Sunday, March 30, 2014

Dr. Michael Edelstein, Author of "Three Minute Therapy": Today on The Robert Wenzel Show



Today's Guest:
Michael R. Edelstein, Ph.D.
Psychologist and Author of "Three Minute Therapy"



Miss a show? Here's the archive.
**Thanks to John Daubert, Head of Editing and Mastering.**

Contact Dr. Edelstein: (415) 673-2848 or DrEdelstein@ThreeMinuteTherapy.com

The Three Minute Therapy by Dr. Edelsten order the book here.





6 comments:

  1. Epitectus redux.

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  2. This is a very good interview. It raises the question; if one is "powerless" over alcohol why doesn't one drink until one is falling down drunk at every occasion? It seems one has the power to stop drinking at a certain point so it must be possible to gain better control of this power.

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  3. Wenzel, you are a very smart man. But you should stick to your day job. Pop Psychology is not your forte'.

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  4. And what was wrong with what Wenzel said in the interview? Stick to your day job, comments are not your forte.

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    1. Wenzel challenging Edelstein on psychotherapy based on a purely anecdotal experience is a lot like Edelstein giving Wenzel his opinion about Austrian economics as a die hard Keynesian. Of course he can have one, but is it of any value?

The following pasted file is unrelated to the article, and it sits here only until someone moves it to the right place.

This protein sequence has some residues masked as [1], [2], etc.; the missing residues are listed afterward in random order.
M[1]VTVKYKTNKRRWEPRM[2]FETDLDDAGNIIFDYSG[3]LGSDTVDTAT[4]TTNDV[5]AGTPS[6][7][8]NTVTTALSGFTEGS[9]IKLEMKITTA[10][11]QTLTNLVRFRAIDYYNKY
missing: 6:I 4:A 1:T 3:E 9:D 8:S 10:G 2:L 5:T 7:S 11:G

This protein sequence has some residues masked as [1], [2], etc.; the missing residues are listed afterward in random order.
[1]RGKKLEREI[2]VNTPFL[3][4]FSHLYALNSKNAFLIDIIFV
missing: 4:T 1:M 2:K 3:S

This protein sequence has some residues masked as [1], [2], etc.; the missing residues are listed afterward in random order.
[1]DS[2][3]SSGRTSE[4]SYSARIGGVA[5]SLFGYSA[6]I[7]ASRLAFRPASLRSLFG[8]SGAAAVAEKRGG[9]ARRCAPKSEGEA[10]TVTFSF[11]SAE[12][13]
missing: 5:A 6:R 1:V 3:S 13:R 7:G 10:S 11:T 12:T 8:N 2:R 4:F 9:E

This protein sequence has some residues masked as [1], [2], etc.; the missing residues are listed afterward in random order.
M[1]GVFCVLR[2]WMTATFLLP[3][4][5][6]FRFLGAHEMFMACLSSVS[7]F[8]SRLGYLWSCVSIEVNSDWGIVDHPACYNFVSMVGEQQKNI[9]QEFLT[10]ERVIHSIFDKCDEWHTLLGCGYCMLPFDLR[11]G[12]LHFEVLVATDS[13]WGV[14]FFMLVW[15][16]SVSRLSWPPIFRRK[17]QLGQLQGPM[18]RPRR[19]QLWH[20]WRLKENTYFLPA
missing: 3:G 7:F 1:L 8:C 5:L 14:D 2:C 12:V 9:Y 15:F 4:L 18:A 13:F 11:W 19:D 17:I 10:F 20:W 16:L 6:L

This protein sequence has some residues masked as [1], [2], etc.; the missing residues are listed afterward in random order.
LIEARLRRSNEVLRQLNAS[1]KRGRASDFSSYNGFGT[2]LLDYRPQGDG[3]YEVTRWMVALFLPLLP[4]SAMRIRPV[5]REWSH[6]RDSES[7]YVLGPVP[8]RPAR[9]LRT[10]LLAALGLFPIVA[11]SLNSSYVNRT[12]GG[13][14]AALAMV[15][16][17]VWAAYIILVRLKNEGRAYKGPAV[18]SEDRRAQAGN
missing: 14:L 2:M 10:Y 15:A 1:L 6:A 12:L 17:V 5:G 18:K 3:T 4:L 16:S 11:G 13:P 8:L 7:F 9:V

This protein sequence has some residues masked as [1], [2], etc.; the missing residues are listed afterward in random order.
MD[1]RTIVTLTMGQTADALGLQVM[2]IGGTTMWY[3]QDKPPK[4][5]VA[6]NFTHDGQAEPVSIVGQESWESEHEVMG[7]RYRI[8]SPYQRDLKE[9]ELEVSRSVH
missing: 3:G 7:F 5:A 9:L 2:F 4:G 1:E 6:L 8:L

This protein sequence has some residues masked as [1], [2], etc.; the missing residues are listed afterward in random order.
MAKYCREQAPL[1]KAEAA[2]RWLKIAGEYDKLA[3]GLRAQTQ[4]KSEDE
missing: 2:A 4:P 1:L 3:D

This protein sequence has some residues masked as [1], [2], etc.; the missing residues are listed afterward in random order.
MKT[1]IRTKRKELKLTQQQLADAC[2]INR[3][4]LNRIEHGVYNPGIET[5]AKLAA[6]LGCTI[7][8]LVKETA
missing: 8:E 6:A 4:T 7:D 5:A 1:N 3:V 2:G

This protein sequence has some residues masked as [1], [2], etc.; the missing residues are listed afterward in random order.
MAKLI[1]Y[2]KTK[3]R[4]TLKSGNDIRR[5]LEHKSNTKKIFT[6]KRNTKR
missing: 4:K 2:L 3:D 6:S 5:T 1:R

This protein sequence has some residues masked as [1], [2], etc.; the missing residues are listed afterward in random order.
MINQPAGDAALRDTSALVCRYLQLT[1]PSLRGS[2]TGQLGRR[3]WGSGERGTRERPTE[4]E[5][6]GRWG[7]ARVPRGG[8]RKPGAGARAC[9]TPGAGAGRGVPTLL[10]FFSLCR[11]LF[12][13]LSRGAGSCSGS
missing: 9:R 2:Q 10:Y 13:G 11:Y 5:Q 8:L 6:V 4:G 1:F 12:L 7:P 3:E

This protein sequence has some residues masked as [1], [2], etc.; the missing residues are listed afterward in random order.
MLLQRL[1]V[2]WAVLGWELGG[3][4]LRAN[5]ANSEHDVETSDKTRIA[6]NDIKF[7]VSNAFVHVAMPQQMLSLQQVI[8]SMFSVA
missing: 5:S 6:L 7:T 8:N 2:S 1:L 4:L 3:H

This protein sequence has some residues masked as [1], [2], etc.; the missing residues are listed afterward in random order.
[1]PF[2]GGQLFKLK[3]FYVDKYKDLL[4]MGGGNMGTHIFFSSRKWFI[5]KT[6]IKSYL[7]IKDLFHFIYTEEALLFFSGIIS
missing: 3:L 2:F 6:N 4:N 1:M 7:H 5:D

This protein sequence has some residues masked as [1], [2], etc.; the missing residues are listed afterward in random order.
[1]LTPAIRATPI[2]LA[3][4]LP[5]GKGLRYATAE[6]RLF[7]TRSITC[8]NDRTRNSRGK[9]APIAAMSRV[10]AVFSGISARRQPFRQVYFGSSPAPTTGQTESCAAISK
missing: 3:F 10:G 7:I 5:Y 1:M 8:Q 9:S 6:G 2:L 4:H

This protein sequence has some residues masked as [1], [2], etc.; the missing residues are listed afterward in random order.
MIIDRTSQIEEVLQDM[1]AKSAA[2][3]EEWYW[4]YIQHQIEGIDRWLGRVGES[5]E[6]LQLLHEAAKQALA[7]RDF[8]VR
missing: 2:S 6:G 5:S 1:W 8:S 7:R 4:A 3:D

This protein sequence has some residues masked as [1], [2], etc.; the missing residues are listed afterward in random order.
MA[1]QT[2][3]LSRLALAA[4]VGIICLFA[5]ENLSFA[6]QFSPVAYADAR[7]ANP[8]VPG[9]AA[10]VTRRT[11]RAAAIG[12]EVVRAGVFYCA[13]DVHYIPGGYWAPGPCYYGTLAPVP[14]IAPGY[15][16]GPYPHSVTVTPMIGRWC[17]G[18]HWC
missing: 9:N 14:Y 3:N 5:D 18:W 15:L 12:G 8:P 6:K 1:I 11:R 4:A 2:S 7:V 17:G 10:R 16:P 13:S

The Dr. continued to press W. for a basis for his argument. He never got one; other than some bar encounter with the sister of an abused woman. And yes, I know it is his show and he can ask whatever question he pleases and take any position he chooses. However, I assume he has this man on to enlighten his listeners, not pass himself off as a metaphysical guru.

      And BTW most every idea W. advances on his blog, I am a cheerleader for. But not this one.

      Skip Cook

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  5. I think the point that Mr. Wenzel was making deals more with the “instinctive” or “robotic” reaction humans can have to situations. It’s not an all-or-nothing. There’s reason and there’s instinct.

    All of a sudden, imagine, a car zooms in front of me. I panic, not primarily because I have reasoned this through, but because there is instinct. A small child, e.g., can have instinctive reaction to things he has never dealt with before. Likewise, say someone has panic attacks all the time. Yes, there is reason involved. But it is also based on habit, and this habit takes a life of its own that puts a person on “auto-pilot.” Reason can cure that instinct, but as it does that, it forms a new good habit.

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